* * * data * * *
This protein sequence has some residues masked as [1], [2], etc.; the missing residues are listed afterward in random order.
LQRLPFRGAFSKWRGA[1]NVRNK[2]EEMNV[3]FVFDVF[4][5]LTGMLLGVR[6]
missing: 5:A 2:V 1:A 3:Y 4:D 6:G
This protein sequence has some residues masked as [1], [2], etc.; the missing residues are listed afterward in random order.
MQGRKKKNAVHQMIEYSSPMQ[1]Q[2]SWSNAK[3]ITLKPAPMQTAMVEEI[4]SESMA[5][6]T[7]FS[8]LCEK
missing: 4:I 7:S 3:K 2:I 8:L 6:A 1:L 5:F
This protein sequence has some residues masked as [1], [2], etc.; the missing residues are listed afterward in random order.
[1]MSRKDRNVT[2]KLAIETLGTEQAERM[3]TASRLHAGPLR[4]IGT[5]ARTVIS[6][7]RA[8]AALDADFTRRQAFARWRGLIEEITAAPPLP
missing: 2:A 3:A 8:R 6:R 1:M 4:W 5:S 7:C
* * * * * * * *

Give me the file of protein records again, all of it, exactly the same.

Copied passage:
This protein sequence has some residues masked as [1], [2], etc.; the missing residues are listed afterward in random order.
LQRLPFRGAFSKWRGA[1]NVRNK[2]EEMNV[3]FVFDVF[4][5]LTGMLLGVR[6]
missing: 5:A 2:V 1:A 3:Y 4:D 6:G
This protein sequence has some residues masked as [1], [2], etc.; the missing residues are listed afterward in random order.
MQGRKKKNAVHQMIEYSSPMQ[1]Q[2]SWSNAK[3]ITLKPAPMQTAMVEEI[4]SESMA[5][6]T[7]FS[8]LCEK
missing: 4:I 7:S 3:K 2:I 8:L 6:A 1:L 5:F
This protein sequence has some residues masked as [1], [2], etc.; the missing residues are listed afterward in random order.
[1]MSRKDRNVT[2]KLAIETLGTEQAERM[3]TASRLHAGPLR[4]IGT[5]ARTVIS[6][7]RA[8]AALDADFTRRQAFARWRGLIEEITAAPPLP
missing: 2:A 3:A 8:R 6:R 1:M 4:W 5:S 7:C